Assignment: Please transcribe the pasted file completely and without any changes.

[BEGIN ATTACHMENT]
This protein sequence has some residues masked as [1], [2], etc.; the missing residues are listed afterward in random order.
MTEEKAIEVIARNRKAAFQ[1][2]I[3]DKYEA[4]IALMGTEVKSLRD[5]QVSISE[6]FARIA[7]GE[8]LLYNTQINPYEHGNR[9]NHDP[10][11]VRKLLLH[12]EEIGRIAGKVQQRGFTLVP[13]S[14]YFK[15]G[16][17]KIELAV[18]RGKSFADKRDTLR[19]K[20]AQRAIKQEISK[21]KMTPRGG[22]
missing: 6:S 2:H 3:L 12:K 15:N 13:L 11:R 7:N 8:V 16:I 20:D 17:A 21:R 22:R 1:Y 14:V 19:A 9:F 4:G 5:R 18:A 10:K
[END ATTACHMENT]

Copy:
This protein sequence has some residues masked as [1], [2], etc.; the missing residues are listed afterward in random order.
MTEEKAIEVIARNRKAAFQ[1][2]I[3]DKYEA[4]IALMGTEVKSLRD[5]QVSISE[6]FARIA[7]GE[8]LLYNTQINPYEHGNR[9]NHDP[10][11]VRKLLLH[12]EEIGRIAGKVQQRGFTLVP[13]S[14]YFK[15]G[16][17]KIELAV[18]RGKSFADKRDTLR[19]K[20]AQRAIKQEISK[21]KMTPRGG[22]
missing: 6:S 2:H 3:L 12:K 15:N 13:L 11:R 7:N 8:V 16:I 20:D 17:A 21:R 22:R 1:Y 14:V 19:A 9:F 4:G 5:R 18:A 10:K